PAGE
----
PICO, GIOVANNI, DELLA MffLiNnoLA, an Italian philosopher and theologian, whose genius is decidedly inferior to the reputation lie once enjoyed, was the son of the sovmr. eign prince of Mirandola and Concordia, and was b. Feb. 24, 1463. At the age of 11 he was sent to the university of Bologna, and after spending some years there, visited the principal schools of Italy and France, everywhere distinguishing himself by thy extraordinary facility.with which he mastered the most difficult branches of knowledge. His linguistic acquisitions embraced Latin, Greek, Hebrew, Chaldee, and Arabic, beside:: Italian and French; he was familiar with the different phases of the scholastic philoso phy, and he was also versed in mathematics, logic, and physics. At the age of 23 lie returned to Rome, when Innocent VIII. was pontiff, and immediately sought an oppor tunity of showing his learning in the most striking manner, by publicly posting up no fewer than 900 theses or propositions in logic, ethics, physics, mathematics, theotogy, niitural and cabalistic magic, drawn from Latin, Greek, Jewish, and Arabic writers, offering to maintain an argument on each against all the scholars of Europe, and under taking to pay the expenses of those who came from a distance. Pico presumptuously entitled his theses De Omni Re Seibi (On Everything that can be Known), and Voltaire sarcastically added, et de quibusdam (dila, which addition is as true as it is witty. Pico had several encounters with notable scholars, and is reported to have come off victorious on every occasion. But his very success was the cause of misfortune The church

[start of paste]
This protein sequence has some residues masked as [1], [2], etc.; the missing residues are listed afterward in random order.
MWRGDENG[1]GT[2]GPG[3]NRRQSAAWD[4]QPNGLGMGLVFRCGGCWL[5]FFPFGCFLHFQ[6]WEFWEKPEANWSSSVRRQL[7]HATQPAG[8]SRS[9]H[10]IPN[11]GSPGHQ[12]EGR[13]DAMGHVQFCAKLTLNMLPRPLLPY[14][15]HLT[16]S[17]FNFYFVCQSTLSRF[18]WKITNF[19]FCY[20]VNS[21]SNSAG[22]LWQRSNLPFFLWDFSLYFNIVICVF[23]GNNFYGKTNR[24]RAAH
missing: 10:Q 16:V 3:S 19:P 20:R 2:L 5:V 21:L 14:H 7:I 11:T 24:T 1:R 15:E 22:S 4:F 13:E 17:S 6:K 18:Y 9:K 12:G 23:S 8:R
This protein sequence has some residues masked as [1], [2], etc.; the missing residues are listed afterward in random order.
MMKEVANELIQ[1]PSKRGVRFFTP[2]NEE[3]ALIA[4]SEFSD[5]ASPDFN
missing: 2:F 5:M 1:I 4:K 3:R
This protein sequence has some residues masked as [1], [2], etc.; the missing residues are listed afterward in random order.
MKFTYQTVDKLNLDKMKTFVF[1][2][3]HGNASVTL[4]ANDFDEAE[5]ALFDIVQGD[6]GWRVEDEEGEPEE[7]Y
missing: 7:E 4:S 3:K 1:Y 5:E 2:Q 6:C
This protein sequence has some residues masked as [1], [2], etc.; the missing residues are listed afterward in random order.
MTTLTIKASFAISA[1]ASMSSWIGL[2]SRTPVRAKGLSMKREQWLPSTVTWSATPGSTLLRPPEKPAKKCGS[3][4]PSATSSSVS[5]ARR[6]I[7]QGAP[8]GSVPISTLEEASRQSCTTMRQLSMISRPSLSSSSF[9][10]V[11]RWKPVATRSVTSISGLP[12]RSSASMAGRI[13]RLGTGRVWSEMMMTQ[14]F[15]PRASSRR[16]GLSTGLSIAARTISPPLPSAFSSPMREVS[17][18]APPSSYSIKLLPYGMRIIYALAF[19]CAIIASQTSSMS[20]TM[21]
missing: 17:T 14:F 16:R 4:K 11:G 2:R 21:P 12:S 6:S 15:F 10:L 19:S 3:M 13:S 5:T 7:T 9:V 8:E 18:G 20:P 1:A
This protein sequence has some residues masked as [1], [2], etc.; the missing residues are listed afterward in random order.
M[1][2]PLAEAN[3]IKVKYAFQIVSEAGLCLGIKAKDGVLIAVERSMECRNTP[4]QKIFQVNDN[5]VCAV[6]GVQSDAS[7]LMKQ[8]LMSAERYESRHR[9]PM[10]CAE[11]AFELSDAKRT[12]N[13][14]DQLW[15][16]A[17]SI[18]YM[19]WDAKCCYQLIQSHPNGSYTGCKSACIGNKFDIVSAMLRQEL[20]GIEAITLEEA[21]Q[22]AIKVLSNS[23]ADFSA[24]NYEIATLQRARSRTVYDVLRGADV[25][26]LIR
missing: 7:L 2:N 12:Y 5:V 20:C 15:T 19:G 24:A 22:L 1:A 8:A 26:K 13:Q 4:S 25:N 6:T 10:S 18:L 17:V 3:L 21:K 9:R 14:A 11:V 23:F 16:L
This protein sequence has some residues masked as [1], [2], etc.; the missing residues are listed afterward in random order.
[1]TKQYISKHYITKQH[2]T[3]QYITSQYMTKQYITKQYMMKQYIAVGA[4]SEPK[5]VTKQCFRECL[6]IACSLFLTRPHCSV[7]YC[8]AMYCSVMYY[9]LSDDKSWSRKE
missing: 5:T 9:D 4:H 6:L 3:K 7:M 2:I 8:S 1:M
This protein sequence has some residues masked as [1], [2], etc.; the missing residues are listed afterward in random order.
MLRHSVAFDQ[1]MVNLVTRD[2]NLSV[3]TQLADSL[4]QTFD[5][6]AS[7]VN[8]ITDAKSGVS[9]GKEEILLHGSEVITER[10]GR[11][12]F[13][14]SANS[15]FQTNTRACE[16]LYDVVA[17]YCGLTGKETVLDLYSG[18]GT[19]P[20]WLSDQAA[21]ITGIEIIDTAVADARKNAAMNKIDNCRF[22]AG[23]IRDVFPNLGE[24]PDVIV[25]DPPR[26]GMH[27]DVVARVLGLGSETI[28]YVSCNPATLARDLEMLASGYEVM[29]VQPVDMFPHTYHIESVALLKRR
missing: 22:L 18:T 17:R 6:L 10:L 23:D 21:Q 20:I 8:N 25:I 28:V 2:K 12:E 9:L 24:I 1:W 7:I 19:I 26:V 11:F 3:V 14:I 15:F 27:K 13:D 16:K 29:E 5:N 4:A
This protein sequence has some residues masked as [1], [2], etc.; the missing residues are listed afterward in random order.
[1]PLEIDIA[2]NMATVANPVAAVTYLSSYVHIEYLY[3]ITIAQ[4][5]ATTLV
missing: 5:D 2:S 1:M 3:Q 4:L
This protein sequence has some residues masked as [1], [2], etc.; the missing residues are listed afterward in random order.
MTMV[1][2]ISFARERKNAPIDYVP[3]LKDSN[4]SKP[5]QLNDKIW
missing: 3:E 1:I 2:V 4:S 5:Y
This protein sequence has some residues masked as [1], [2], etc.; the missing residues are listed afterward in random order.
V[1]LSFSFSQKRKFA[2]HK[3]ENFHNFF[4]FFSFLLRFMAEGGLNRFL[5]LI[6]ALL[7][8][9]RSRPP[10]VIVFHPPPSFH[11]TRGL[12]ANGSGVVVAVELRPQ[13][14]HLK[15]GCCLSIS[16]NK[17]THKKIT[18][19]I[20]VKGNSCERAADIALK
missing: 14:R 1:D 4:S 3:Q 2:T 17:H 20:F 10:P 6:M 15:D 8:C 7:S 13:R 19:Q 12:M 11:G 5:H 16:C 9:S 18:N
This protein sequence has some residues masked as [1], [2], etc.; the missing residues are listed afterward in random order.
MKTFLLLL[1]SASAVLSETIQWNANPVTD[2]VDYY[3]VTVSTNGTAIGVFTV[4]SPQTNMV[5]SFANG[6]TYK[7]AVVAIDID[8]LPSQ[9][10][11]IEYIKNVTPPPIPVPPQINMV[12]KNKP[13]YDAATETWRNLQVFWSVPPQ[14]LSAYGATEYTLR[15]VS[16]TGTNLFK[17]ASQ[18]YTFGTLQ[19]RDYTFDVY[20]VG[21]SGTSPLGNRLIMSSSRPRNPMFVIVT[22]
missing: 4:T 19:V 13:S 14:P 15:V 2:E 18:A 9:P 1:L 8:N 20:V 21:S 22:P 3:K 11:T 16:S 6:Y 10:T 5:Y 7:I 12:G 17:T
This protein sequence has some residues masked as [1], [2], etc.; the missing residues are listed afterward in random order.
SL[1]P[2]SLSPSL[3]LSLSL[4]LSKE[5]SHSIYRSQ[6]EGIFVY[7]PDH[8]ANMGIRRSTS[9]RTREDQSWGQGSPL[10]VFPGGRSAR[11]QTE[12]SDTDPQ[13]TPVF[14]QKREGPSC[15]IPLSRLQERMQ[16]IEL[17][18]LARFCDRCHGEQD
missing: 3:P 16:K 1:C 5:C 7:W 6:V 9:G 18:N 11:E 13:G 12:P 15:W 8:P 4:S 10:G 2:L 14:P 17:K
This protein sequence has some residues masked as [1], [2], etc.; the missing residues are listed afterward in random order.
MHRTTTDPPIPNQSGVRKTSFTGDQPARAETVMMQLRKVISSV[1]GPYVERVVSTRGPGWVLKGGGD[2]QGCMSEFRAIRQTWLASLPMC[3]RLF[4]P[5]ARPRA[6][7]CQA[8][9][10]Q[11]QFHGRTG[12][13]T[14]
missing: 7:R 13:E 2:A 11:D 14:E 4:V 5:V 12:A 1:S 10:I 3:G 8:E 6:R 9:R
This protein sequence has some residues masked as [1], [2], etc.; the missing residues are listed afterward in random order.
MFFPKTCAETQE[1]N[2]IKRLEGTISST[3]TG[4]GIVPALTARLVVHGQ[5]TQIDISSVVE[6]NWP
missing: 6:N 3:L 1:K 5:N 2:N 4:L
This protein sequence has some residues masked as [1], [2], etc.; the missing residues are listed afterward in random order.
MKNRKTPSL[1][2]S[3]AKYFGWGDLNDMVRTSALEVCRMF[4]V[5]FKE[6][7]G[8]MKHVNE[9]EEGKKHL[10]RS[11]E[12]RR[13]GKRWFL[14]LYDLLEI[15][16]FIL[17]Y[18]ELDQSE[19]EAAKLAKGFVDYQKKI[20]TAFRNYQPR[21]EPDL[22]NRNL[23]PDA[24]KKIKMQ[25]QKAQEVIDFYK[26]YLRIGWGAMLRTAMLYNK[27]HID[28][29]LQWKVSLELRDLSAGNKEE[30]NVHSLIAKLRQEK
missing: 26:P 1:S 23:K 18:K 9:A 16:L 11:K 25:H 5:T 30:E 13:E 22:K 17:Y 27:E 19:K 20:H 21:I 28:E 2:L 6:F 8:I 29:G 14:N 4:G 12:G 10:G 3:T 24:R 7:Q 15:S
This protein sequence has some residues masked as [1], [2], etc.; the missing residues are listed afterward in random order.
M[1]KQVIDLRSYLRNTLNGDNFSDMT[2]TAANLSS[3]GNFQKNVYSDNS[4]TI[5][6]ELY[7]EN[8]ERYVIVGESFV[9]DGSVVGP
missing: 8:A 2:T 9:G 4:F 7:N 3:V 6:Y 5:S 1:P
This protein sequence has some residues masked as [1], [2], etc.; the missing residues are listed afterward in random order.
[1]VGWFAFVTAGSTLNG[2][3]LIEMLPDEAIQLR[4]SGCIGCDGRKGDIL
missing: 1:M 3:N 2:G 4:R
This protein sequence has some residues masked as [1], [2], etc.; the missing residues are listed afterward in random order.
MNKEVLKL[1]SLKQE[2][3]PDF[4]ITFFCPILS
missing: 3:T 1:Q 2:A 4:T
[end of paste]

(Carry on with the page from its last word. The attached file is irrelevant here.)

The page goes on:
appointed a committee to report on the propositions of the young prince, and the result was that several of them were condemned as " heretical, ' although the author was acquitted of any heretical intentions. Pico now withdrew from Rome, and after a short time settled in Florence, where he austerely devoted his whole time to the composition of polemical treatises against Jews and Mohammedans. and to the refutation of judicial astology. Among his closest friends were Politian and Ficino. He died Nov. 17, 1494. at the early age of 31. A complete edition of his works was published at Bolo•na in 1496; it has since been frequently reprinted. The principal are Reptaplus, id est de Del Creatoris Opere sex Dierum Libri &Nem, an allegorical explanation of creation as recorded in the book of Genesis; Conclusiones Philosophicir, Ca.5alistictr et Theologian— these are the famous propositions which excited so much ferment at Rome; Apologia Cansordice Comitis; Disputations adversas Astrologiam Divinatrieenz Libri xii.; Auras a-1 EpistolcO; De Hondas Dignitate. Pico is a happy illustration of the immedi ate effects produced in literature by the "revival of letters;" lie is full of a specious kind of universal learning, zealous and enthusiastic, but destitute of originality, depth. or creative power. "Ile was," says M. Matter, "a prodigy of memory, elocution, and dialectics, but neither a writer nor a thinker."